So what did I have the urge to do? Blog about it! I was trying to figure out why. Why am drawn to writing whenever I face a big struggle and am fighting my fleshly feelings? Thinking through it, I realized I'm in good company. Shepherd David, renegade warrior David and King David did the same thing. The Psalms are full of songs where David is struggling.
The Psalms don't present a pillar of emotional and spiritual strength. They present a real man with raw emotions and questions that many Christians would find sacrilegious. He cries out things like:
Where are You, God?
Why haven't You fixed this?
It doesn't feel like You're here at all.
Don't You care?
I'm crying and dying here, Lord. Aren't You going to do something?
Most of us don't want to write about weak moments like those above. But you know what? We should. If we want to have a real ministry, we need to have a real spirituality. Not the kind that makes us look good. The kind that makes us look weak and sometimes helpless and afraid and doubting God's goodness.
God called David a man after His own heart. It wasn't because David was so strong. Considering his writings, he was often weak. However, he took his doubting and fear and even anger to God. He was real about his weak moments. He admitted transparently that he was struggling, not just to God but to us. He did not wait to write until he was feeling strong so he could present himself in his best light.
Don't forget the rest! David wasn't just about airing his struggles. We've all read things by people who just complain and cry and talk about how life isn't fair. That's not ministry. That's whining.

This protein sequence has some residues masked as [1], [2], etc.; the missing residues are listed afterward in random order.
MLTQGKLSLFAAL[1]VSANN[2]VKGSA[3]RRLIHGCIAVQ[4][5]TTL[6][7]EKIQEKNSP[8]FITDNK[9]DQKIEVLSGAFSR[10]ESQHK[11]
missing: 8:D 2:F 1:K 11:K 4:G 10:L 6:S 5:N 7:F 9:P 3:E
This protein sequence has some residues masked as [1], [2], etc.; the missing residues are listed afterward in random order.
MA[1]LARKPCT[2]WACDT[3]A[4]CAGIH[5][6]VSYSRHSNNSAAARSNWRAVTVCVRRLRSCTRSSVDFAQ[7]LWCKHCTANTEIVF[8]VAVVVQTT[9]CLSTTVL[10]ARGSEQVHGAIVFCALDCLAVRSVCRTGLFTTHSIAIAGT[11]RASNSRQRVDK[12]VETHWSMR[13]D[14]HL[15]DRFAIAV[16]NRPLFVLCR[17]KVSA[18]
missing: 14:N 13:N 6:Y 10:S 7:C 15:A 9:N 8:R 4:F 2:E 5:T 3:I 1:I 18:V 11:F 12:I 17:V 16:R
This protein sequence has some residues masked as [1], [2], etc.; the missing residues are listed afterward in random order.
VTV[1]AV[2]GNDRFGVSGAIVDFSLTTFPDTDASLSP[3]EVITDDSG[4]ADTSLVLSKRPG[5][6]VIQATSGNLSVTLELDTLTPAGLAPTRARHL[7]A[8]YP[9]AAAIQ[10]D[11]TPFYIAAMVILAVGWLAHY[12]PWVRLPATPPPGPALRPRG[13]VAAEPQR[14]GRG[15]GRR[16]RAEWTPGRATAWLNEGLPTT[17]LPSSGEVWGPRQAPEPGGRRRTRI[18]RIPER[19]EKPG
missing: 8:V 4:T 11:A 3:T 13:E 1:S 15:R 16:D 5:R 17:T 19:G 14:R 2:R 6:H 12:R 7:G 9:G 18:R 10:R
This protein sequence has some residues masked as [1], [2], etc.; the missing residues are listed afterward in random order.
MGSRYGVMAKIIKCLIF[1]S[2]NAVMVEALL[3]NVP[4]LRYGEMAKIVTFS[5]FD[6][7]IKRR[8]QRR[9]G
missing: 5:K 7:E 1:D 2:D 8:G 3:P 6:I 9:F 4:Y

However, though David admitted his struggles and questions, he would end his songs stating what he knew to be true. He started with feelings and ended with faith. Because of that, his psalms give such comfort, because we find ourselves in the beginning, and then we find God at the end. Our weakness, His strength.
Some of the greatest writing we will ever do is when we admit ourselves--our weakness, our struggles, our questions--and then lead our readers toward the truth of God's love and grace and presence.
When you write for ministry, remember David. Present yourself as the sinner you are, so then you can shine light on the God who loves sinners. Write when you're struggling. For one, it helps you think through why you are feeling this way and the truth that counteracts it. For another, it may help someone else struggling the same way. Just think how many people the psalms have helped!
May your writing comfort others as the psalms have, and may you, too, be a person after God's heart.
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